Single mothers enjoy the gift of love on Mother’s Day

Eliza Hill
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According Ginny Hunneke, Mother’s day can be celebrated in different ways every day. Photo by Eliza Hill.

The courage and endurance of lone mothers deserves appreciation year-round and not just by way of gifts and brunches, according to single mother Ginny Hunneke.
“I’d much rather receive something out of the blue that’s prompted by someone’s genuine feelings and experience that’s not on a prescribed day,” Hunneke said.
She said raising children alone requires mothers to selflessly persevere through a unique set of obstacles. Hunneke said quandaries of a single mother have no certain answers because every child has different needs, forcing single moms to make a variety of decisions alone.
“There aren’t a lot of books and who has time to read them when you’re single parenting? When you’re parenting with a partner, you have someone to bounce ideas off of and process things with. You’ve got someone who’s going to give you feedback whether you want it or not,” Hunneke said. “I was on the gerbil wheel in my mind, hearing what I think I’m supposed to be doing and not necessarily ever certain if it’s the right thing or not.”
Meredith Dillard, 49, said her daughter’s father insisted they’d be better off without him and left Dillard to raise their daughter alone.
“When you’re a single mom, you’re scared all the time because if you don’t do it all right, you’re going to mess up your kid. You’re the only one responsible to make sure your kid’s not a screw-up. That’s the tout I was carrying,” Dillard said.
Pam Rivers, mother of four, said her journey of single motherhood began when she gave birth to her son with disabilities and her ex-husband left the picture. She said she feels proud of her family for overcoming odds.  
“We survived,” Rivers said. “We’re good and that child has persevered and moved on and goes to school, we’re good.”
Single motherhood has humbled her, requiring her to support her family on a single income and sacrifice her time in order to make crucial decisions concerning her children.
“I’m proud to say I made it. I’m 56, I’ve got four kids,” Rivers said. “I always tell everybody, once I became a mother, I had no pride. That pride was put aside to make sure my kids had everything they needed. If that meant going uptown and standing in line to get assistance to make sure my kids got everything they needed, that’s what I did.”
Despite the hurdles she overcame, Dillard said motherhood inspired heightened self-awareness as she realized her decisions and actions would greatly affect her daughter. Paying bills, providing food and covering other basic necessities are essential to children’s development and she considered her daughter in every decision she made. She said the bond and dependency between herself and her daughter changed her perspective and helped her progress personally.
“Tori made me grow up. She made me realize there was something more important than myself,” Dillard said.
Dillard said society hasn’t historically commended the hard work of single mothers and used to consider divorce taboo. She said her peers were far less judgmental than her elders because prior generations saw single mothers as promiscuous or low-class.
“This was back in 1993 or 1994 and it wasn’t popular to be a single mom. Society in general looked down upon it, because what kind of women would go out and get pregnant? Most single moms prior to me were divorced or their husbands died,” Dillard said. “My mother and extended family kept it a secret and said that my husband died and that’s why I wasn’t married.”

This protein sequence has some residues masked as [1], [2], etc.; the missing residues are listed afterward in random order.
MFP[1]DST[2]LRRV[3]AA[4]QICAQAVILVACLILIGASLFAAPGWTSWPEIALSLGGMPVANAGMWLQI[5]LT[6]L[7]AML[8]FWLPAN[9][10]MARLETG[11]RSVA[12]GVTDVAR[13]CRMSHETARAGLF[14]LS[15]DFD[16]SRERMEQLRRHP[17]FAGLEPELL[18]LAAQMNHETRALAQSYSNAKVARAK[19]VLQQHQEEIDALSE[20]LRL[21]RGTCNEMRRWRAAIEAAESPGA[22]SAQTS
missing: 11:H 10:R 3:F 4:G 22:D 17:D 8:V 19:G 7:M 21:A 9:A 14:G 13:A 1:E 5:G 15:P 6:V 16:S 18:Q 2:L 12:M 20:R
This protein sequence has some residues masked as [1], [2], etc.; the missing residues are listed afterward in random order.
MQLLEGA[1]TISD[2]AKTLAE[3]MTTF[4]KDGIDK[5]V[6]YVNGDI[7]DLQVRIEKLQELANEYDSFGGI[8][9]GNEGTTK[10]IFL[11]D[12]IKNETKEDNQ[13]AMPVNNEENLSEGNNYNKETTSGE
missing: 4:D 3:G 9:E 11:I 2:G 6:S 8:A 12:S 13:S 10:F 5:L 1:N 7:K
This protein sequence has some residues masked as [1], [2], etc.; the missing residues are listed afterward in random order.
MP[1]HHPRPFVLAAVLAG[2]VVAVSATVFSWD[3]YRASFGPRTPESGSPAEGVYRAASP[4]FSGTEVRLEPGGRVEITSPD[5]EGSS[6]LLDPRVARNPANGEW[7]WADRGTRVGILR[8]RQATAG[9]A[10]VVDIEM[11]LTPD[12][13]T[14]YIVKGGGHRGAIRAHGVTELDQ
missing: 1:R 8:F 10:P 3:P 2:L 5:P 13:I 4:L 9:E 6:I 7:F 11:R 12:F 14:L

Dillard said she made the best of her situation instead of dwelling in shame because single parenting helped her realize the specialness of motherhood. She said her family celebrates Mother’s Day by spending quality time together without buying gifts to show love.
“It’s very commercialized and it’s more obligatory to where you have to do something. Is that a bad thing? I don’t know. Some people need a swift kick in the ass to do something for their parents,” Dillard said. “There’s no fixing it now, it’s part of our culture.”
Musician and single father Keith Harry said his relationship with his daughter’s mother remains healthy and civil, but they choose not to celebrate Mother’s Day.
“One day a year? I don’t want to say it’s insulting, but it’s kind of insulting. Why pick that one day? Why don’t you call your mom or see something nice in the store and get it for her? Why not get it for her today instead of wait for Mother’s Day? It’s silly,” Harry said. “It shouldn’t be an excuse not to do it year round.”
Rivers said she considers gifts incomparable to her children helping her cook, making her smile, washing the dishes or spending time with her.
“It’s nice that they have a day, but I’d love it if my kids did more every day,” Rivers said. “I think we should be shown all the time, there should be an effort at all times.”
Hunneke said the extravagant, marketable nature of Mother’s Day reflects a society of consumerism, diminishing the beauty of genuine experiences.
“The idea of having to make everything special and a superlative, everything having to be the best,” Hunneke said. “You see kid’s birthday parties. Once upon a time, you had kids over, you had cake, you had candles, you had balloons and the kids played. Now it’s like Chuck E. Cheese and a bouncy park in my backyard. It’s not enough to have a cake, enjoy the day and be together.”
She said she encourages her son to refrain from buying her Mother’s Day gifts or spend his money to show his appreciation
“There’s no price tag attached to love,” Hunneke said.